Unsettling rumors, untrustworthy advisers, political threats, evil monsters, and a looming sense of impending darkness saturate the pages of THE COMING STORM. A sweeping, epic fantasy with interesting characters and a worthwhile plot, the novel is well-written and entertaining. Those condemning the formatting or editing must have read a different version of this book (or they don't know what they're talking about). The writing is excellent. Clear, vivid, and imaginative. Good, solid craft on display on the prose level.
The many connections to Tolkien's work are obvious and a staple for epic fantasy. That said, Douglas doesn't simply re-hash, but introduced other ideas and concepts to her universe that make it distinctive in its own right. Without giving away too much by way of spoilers, I found the back story of the dark wizards, the source of their power, and how that intersected with the plot of THE COMING STORM to be fascinating and well-conceived.
I do have a couple nitpicks with the novel.
The first is that it includes A LOT of fighting. Many, many battles, all of them interesting in isolation, but taken together, they're a bit overwhelming. I found myself far more interested in the characters and their internal struggles than the battles. There's no shortage of character, but the balance between character, plot development, and scenes of battle felt a little skewed toward action.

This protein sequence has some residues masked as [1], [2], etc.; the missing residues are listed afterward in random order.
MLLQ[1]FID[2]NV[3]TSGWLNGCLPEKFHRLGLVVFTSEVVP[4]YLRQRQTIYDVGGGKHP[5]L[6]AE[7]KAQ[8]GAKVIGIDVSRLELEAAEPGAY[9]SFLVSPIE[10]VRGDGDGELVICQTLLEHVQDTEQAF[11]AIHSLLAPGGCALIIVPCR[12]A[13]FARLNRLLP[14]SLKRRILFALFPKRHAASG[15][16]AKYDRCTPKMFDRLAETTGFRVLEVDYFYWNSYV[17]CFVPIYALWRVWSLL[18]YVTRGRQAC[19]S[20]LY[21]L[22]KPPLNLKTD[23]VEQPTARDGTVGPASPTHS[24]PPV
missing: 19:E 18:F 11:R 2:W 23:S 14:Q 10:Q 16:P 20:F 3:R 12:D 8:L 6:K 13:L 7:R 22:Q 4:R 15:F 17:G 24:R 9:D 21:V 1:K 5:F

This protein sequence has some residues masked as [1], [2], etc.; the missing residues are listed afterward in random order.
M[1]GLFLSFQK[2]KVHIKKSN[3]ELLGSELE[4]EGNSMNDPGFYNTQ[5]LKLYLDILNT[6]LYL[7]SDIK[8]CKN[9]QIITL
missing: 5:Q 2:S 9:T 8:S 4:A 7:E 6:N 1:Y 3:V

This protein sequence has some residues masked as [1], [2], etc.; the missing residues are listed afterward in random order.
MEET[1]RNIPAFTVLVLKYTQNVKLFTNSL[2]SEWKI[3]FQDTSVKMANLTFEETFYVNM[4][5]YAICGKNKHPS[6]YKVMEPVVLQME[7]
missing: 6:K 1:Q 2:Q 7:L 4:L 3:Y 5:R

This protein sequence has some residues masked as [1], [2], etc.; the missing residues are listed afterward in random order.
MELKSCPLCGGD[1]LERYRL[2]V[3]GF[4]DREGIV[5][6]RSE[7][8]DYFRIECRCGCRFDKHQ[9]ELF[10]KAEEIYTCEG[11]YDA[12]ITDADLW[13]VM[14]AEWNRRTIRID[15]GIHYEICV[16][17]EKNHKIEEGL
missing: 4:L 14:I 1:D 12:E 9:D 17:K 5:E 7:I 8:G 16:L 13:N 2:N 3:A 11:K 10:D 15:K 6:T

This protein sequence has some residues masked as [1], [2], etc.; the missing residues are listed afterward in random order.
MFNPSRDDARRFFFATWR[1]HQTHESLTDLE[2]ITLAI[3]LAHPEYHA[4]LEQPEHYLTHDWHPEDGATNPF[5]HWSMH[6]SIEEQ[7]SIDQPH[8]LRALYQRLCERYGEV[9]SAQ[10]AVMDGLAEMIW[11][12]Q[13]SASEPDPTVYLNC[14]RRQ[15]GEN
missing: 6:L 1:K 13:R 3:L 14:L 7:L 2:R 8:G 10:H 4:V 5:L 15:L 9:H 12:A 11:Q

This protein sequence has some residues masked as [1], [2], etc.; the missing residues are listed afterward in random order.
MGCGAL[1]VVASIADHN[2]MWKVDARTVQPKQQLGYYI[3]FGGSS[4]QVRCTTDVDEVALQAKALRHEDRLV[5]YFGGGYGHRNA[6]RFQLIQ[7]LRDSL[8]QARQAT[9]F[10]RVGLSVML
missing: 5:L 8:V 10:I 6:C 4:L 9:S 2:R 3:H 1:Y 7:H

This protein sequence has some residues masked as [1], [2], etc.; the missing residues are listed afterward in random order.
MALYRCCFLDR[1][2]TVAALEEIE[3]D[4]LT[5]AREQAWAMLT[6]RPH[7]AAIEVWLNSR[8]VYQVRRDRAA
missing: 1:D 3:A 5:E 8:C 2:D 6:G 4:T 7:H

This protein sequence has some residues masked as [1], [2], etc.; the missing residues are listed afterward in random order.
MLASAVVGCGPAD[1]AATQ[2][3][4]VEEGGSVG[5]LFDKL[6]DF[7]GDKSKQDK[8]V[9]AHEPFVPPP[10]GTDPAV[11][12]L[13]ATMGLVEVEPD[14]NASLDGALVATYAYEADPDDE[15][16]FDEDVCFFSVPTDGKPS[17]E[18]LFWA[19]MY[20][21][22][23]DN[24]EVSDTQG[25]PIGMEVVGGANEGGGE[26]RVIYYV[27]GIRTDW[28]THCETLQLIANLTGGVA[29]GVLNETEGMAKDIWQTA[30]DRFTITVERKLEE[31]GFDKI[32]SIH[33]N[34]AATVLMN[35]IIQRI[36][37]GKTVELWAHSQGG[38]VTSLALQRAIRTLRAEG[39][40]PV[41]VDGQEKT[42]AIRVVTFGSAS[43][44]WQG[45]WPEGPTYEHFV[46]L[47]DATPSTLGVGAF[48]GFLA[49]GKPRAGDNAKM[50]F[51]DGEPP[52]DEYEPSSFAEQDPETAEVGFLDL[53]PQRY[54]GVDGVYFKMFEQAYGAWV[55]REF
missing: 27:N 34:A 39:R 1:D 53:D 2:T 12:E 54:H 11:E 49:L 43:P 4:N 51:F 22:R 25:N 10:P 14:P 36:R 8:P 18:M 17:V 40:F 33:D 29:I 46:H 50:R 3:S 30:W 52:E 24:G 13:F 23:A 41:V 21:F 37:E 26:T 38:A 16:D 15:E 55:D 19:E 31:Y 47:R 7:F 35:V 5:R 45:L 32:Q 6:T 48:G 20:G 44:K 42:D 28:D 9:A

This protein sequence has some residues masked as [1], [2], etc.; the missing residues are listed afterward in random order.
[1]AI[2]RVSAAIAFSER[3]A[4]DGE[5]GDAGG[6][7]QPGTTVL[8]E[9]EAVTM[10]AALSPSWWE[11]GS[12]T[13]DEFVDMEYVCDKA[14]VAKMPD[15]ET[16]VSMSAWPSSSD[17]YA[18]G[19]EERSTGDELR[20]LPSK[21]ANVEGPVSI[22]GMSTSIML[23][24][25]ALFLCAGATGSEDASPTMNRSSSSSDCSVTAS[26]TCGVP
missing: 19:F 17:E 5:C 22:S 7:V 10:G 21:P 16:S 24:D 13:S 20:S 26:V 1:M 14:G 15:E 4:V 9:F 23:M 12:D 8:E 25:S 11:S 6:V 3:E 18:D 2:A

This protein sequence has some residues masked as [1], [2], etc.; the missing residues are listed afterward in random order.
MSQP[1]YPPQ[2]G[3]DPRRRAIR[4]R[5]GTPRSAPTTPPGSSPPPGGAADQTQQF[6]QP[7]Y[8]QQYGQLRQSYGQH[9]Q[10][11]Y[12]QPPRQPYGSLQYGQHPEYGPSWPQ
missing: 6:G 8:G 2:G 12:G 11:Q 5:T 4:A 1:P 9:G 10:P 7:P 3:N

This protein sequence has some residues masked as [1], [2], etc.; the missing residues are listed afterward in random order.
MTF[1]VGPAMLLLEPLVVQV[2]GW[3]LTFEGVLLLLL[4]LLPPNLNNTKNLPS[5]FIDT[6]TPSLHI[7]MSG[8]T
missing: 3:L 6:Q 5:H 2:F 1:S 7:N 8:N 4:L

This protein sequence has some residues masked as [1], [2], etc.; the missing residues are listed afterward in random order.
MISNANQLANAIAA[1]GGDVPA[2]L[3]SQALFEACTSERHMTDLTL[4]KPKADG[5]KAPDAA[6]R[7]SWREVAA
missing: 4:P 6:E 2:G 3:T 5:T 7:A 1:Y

In a few instances I wondered why certain characters acted the way they did; taking unnecessary risks that felt like the plot required them rather than being rooted in a character's need, want or flaw. These authorial contrivances are understandable but a tad annoying when the same characters kept making the same unwise decisions simply because the story needed tension at that particular moment.
Overall, I really enjoyed THE COMING STORM. Readers of epic fantasy take note; ignore the negative reviews stating the editing is bad. It isn't. The book isn't perfect (few are) but its a solid, entertaining read with better than average writing.
on June 25, 2014
I am a tough grader for fantasy novels and much of the stuff out there is garbage. This novel was surprisingly good, with a good plot, interesting characters and twists that kept me interested. Also, Very good action sequences. The only small negative was the author kept rehashing over and over the bond between the heroine and two elves.....it grew tiresome. I wanted to yell out "I get it!"